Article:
Catalog Your Account Email Sign Up

What I’m Reading by Debra Orado

This is such an exciting time of year in children’s literature, the American Library Association’s Youth Media Awards for books published in the last year were just announced. I look forward to January as if I was awaiting a sports award. People may laugh but really think about it. This is an award ceremony that should be celebrated and talked about in every classroom, library, and family kitchen in our country if we believe in the importance of reading.  Children are the future of our world and every chance we can get to promote and engage children with reading we should grab it. So let’s get started!

The  ALA Youth Media Awards are the social proof that validates books as an important and integral part of society right up there with the sports and movie awards. There were numerous awards given out on the 22nd for children’s books in a variety of categories. Most people look toward the Newbery and the Caldecott medals and may not be aware of the variety of awards that are given in children’s literature. I urge you to take a look at the list of awards and familiarize yourself with all of the different ALA Youth Media Awards through this link. What books might you want to share with your children?  Maybe a Newbery from your childhood.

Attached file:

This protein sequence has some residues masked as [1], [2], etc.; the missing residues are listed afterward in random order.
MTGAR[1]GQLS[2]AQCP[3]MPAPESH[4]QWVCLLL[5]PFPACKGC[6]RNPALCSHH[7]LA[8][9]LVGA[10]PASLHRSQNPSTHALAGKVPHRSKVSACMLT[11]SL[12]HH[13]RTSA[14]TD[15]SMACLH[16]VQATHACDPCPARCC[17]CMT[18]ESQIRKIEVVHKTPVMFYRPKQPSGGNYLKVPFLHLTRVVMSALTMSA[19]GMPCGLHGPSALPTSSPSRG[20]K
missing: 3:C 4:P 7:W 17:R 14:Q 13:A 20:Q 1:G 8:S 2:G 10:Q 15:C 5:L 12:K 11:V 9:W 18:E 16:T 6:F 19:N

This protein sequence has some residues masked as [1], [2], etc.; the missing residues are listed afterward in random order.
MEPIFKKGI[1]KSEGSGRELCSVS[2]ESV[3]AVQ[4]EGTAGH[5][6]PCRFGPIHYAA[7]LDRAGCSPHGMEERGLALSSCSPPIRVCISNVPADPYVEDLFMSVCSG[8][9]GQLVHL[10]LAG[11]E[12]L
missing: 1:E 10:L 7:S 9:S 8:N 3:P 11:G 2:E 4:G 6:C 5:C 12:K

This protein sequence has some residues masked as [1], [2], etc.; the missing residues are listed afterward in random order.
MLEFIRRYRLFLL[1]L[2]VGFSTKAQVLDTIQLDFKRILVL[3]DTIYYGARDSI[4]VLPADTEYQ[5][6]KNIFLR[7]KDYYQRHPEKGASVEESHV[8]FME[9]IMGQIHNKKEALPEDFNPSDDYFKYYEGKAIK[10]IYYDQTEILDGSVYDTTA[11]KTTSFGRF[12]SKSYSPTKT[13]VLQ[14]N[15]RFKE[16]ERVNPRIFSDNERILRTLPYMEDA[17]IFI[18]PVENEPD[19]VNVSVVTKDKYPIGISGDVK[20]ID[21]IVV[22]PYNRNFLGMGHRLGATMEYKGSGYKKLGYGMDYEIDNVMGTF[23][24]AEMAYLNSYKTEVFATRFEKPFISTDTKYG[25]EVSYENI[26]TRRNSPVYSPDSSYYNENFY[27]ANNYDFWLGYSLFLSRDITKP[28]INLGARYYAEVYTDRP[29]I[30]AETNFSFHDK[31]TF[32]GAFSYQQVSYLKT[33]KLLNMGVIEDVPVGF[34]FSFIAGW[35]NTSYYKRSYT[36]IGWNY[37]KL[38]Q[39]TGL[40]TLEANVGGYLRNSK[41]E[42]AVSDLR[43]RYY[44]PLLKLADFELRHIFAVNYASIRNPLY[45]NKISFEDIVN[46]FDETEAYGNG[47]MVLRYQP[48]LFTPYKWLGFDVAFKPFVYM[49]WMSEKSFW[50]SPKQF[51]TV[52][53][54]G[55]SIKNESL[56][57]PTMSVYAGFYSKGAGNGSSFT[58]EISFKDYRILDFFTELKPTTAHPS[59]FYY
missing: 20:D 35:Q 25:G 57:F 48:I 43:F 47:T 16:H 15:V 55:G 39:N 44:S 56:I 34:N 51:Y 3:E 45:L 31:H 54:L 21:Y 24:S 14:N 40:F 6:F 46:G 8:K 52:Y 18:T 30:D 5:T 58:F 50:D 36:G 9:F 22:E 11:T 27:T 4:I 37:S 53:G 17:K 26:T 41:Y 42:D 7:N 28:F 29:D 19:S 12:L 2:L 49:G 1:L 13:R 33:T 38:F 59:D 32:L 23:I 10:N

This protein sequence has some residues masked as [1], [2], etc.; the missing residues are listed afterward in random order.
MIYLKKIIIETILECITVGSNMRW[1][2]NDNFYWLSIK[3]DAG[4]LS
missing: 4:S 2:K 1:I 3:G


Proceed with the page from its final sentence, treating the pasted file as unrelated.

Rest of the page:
On to the winners of the John Newbery Award. The Newbery Medal was named for eighteenth-century British bookseller John Newbery. It is awarded annually by the Association for Library Service to Children, a division of the American Library Association, to the author of the most distinguished contribution to American literature for children. The award has been given out to a distinguished book every year since 1922! This year’s winner was Dave Eggers, with his book, The Eyes of the Impossible. Told from the perspective of the dog, Johannes who is a free dog that loves to run. He lives in a park and continually watches and reports the goings on to three of his bison friends, but then something happens that makes Johannes rethink what he does. This is a book for all ages, which is a very difficult task for an author. I think of Charlotte’s Web as one of those books for all ages. Check out the book at the Witherle, you won’t regret it.  

Now on to the Caldecott Medal which was named in honor of nineteenth-century English illustrator Randolph Caldecott. It is awarded annually by the Association for Library Service to Children to the artist of the most distinguished American picture book for children. It has been awarded since 1937. This year the award went to author and illustrator Vashti Harrison for her book, Big. The story and artwork are not only captivating.  Vashti tells the story of how when you are a child to be told you are big is complimentary but as you get older it begins to mean something entirely different, even something undesirable. The young girl’s inner struggle is poignantly written and illustrated with very little text. A beautiful book whose artwork propels the story.  

I hope I have convinced you to come and see this year’s honorees and help me promote reading.